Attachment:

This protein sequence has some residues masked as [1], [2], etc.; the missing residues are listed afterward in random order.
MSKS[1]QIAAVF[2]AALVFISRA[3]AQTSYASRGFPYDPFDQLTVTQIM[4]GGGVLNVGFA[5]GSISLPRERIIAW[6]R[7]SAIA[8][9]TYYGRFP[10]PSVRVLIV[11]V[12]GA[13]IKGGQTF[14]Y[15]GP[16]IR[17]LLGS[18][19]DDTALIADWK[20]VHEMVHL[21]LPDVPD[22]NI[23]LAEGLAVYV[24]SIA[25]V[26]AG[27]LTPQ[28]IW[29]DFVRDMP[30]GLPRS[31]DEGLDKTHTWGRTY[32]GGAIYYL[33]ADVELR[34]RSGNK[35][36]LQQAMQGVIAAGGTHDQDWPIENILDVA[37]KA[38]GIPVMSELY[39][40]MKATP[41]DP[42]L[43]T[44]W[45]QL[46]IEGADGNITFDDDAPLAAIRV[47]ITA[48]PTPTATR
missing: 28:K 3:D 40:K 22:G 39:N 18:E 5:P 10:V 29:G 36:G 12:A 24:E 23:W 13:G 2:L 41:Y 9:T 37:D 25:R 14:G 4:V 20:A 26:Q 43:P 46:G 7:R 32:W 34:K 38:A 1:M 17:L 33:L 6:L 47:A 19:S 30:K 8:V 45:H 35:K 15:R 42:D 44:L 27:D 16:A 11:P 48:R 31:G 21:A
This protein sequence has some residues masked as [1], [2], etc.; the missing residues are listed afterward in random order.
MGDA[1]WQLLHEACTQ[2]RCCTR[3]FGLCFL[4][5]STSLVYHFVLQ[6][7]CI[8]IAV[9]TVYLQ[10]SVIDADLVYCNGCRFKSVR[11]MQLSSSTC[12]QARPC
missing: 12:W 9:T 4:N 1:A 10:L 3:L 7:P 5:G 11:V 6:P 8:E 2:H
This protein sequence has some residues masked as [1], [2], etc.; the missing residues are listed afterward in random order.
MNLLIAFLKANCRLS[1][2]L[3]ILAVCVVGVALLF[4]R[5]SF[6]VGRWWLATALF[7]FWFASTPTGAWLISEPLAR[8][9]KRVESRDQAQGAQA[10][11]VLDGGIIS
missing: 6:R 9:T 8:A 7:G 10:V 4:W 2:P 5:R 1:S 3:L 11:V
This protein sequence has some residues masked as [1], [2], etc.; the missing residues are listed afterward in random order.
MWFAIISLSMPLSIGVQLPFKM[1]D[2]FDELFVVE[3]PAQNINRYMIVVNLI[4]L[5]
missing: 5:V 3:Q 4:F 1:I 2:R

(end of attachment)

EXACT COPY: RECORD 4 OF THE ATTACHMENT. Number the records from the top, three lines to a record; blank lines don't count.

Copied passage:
This protein sequence has some residues masked as [1], [2], etc.; the missing residues are listed afterward in random order.
MWFAIISLSMPLSIGVQLPFKM[1]D[2]FDELFVVE[3]PAQNINRYMIVVNLI[4]L[5]
missing: 5:V 3:Q 4:F 1:I 2:R